1. Single moms are the problem. Only 9 percent of low-income, urban moms have been single throughout their child's first five years.
Thirty-five percent were married to, or in a relationship with, the child's father for that entire time.*
Only 9% have been single throughout their child's first five years ... why are we only measuring the first five years? Is it because that percentage
gets much larger as the children get older? Remember, Gwynneth Paltrow just became a single mother, and her children are both over five. Now, she's
not anywhere near poverty, but I think you see the point. About 10% of marriages end in those early years, but many more end after that. Maybe that's
why they cut off their count at five years?
35% were married to or in a relationship with, or in a relationship with, the child's father ... if you are only in a "relationship" with the
child's father, you can still claim full benefits as the sole provider, even if the father is making full-time pay. Also, people who cohabitate are
less likely to ever be married and less likely to have marriages that last.
Also, children raised in homes without successful marriages, will be less likely to ever have successful marriages themselves.
By the way, between 35% and 9% there is a whole lot of that 100% pie that is left out of the picture. What about them?
2. Absent dads are the problem. Sixty percent of low-income dads see at least one of their children daily. Another 16 percent see their
Simply seeing one's child, or children (how many with how many different baby mommas, btw), isn't being a father. This really shouldn't be implying
that it is.
3. Black dads are the problem. Among men who don't live with their children, black fathers are more likely than white or Hispanic dads
to have a daily presence in their kids' lives.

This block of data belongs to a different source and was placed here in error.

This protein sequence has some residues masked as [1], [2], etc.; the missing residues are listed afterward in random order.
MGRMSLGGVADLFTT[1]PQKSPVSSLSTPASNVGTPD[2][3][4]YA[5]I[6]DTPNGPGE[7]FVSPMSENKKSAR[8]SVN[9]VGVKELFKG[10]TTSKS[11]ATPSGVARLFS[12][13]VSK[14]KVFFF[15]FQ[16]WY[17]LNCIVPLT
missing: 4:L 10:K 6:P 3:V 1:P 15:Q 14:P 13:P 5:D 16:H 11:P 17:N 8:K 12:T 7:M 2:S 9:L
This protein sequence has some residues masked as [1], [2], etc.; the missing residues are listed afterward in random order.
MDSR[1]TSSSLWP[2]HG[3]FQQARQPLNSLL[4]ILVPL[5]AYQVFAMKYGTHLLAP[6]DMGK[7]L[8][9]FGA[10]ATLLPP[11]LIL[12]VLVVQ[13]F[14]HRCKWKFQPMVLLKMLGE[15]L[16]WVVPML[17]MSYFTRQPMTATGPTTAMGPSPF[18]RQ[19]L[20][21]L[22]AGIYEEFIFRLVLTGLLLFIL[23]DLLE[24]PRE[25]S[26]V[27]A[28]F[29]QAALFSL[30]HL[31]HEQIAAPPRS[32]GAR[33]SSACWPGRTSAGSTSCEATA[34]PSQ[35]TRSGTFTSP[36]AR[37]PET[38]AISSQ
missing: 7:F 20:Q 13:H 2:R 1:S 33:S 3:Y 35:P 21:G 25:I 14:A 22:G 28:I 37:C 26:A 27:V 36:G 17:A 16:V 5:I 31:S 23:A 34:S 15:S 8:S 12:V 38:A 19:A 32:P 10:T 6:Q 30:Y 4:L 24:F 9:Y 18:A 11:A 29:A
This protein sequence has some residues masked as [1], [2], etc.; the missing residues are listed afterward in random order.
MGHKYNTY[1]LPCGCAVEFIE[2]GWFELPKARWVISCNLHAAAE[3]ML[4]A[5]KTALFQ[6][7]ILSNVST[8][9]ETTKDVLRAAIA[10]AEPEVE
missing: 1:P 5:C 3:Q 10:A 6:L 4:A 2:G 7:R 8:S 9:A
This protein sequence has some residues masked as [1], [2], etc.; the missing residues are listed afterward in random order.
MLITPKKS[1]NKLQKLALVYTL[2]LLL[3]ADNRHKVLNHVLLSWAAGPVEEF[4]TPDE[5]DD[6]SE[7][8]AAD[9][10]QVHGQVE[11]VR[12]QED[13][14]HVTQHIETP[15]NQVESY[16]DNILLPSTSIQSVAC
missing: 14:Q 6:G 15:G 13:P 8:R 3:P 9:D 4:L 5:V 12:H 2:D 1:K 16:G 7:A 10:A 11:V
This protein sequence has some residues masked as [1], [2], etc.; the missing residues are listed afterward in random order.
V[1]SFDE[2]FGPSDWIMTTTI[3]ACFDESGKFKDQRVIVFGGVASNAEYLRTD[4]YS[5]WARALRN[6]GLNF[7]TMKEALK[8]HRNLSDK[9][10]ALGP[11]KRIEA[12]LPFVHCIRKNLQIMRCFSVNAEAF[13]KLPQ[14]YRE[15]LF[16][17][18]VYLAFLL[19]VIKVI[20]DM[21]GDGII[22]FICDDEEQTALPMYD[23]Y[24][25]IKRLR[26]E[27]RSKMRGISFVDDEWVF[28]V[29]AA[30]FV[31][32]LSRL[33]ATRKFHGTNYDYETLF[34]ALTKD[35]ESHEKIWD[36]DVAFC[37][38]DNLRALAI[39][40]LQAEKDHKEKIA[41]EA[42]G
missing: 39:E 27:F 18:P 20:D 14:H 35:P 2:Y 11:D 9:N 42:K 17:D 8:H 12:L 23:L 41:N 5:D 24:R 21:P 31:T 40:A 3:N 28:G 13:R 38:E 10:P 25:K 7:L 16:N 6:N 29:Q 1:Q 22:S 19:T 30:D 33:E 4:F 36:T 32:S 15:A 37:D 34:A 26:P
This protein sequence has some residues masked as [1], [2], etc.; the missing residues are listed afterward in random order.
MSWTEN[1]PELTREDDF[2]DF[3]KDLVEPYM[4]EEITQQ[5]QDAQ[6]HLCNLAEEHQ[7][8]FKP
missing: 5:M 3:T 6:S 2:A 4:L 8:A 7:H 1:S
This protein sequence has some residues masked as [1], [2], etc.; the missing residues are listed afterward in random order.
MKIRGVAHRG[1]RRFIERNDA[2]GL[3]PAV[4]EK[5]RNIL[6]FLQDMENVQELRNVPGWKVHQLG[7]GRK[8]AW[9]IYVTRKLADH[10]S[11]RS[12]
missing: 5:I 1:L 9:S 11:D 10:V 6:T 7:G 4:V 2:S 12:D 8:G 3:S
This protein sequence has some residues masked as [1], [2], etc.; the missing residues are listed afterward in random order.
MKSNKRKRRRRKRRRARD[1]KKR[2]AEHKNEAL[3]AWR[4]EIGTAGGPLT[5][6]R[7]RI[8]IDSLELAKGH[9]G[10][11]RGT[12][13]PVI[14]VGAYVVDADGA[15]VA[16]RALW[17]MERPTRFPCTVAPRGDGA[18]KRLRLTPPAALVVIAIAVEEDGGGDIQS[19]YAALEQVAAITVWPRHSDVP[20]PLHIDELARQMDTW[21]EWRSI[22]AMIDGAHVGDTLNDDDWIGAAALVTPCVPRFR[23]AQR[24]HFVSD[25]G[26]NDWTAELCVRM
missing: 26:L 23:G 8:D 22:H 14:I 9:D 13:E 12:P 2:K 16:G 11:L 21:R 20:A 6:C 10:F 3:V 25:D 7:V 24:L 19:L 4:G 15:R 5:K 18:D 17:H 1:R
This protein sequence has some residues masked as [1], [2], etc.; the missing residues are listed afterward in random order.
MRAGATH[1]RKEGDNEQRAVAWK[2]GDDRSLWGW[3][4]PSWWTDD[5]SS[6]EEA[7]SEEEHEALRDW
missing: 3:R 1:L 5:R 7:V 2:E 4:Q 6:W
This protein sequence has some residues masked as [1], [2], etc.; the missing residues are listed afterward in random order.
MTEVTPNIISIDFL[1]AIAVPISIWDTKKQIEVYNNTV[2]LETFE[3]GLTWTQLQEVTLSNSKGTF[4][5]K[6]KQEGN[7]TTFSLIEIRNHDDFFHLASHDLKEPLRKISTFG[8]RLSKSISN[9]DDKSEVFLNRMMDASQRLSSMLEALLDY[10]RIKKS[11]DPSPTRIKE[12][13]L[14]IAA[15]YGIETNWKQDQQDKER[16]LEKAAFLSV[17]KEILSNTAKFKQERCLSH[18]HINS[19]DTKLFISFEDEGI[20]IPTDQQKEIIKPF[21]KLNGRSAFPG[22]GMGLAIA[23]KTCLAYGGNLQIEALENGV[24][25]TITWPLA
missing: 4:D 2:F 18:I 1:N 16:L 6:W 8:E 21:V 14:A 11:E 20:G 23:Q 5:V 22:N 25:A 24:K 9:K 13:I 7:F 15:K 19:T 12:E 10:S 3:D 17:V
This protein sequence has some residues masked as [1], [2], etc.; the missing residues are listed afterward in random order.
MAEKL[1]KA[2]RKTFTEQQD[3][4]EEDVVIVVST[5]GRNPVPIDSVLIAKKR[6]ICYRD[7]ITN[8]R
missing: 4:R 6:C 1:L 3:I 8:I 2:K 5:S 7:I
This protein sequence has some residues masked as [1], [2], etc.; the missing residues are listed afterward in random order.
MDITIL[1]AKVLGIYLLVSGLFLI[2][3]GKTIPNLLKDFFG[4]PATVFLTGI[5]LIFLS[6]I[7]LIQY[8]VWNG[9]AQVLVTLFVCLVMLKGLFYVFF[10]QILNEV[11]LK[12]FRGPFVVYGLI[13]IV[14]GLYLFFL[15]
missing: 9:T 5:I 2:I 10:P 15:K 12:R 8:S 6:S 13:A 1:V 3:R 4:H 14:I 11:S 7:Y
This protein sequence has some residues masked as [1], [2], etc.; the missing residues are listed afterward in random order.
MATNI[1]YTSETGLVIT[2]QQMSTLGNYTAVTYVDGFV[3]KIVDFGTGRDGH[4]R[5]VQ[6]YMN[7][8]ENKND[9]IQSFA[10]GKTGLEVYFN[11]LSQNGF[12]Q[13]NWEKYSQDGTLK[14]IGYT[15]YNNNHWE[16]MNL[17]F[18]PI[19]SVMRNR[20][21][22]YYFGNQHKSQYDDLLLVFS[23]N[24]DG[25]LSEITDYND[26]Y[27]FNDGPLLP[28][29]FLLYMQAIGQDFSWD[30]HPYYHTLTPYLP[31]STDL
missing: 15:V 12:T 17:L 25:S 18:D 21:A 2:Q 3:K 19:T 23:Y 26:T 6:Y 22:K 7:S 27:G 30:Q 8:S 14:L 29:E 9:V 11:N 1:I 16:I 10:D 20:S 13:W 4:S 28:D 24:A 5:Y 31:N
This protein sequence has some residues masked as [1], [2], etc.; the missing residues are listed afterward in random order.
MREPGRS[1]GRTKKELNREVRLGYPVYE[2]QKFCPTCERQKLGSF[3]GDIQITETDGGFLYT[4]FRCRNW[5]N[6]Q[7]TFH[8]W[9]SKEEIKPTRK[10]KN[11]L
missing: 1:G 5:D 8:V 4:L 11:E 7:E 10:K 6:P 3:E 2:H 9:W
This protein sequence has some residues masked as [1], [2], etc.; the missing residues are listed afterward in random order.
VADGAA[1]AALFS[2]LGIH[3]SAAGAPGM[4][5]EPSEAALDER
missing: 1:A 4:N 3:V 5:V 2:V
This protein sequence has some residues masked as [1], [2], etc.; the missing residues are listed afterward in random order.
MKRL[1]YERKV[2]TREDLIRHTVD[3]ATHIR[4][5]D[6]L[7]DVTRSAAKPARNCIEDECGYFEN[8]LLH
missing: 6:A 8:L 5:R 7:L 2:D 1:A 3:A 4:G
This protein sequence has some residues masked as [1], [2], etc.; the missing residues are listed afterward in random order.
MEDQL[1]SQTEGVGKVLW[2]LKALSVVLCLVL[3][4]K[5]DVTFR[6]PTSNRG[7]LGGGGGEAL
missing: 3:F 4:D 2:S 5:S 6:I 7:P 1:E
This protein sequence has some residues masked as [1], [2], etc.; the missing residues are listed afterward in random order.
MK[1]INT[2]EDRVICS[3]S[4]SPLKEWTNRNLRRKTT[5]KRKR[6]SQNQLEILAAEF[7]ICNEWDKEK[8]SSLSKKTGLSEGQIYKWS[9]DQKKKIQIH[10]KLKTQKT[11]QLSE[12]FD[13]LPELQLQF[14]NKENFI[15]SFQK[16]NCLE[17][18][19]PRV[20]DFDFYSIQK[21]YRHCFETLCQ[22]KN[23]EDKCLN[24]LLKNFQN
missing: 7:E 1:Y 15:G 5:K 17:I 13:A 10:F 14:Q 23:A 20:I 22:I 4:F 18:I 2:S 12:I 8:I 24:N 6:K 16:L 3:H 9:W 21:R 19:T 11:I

Where does race get pulled into this? Either you are married to your child's mother and actually a father or you are not. Simply being that guy who
drops in from time to time isn't the same thing. Ask any man who has gone through a divorce and been more or less forced out his kids' lives and now
gets to watch them change in ways he never anticipated or wanted because he can't be in their lives the way he should be, how effective being a
"daily (or weekly) presence" is.
4. Poor people are lazy. In 2004, there was at least one adult with a job in 60 percent of families on food stamps that had both kids
and a nondisabled, working-age adult.
Often when we talk about poor people being lazy, we aren't talking them being unwilling to hold down a job. What we talk about is how they are
unwilling to recognize that they will never get ahead if they remain at their current skill set. Many of the poor did not get the necessary education
to get a decent job when they were in school and it would have been easiest. They made poor choices about how to handle things then and put themselves
in an unenviable position, but the answer to their problems isn't to just languish on handouts. It's to take a grip on their life and go out of
their way to get those skills they missed. Take initiative and responsibility.
5. If you're not officially poor, you're doing okay. The federal poverty line for a family of two parents and two children in 2012 was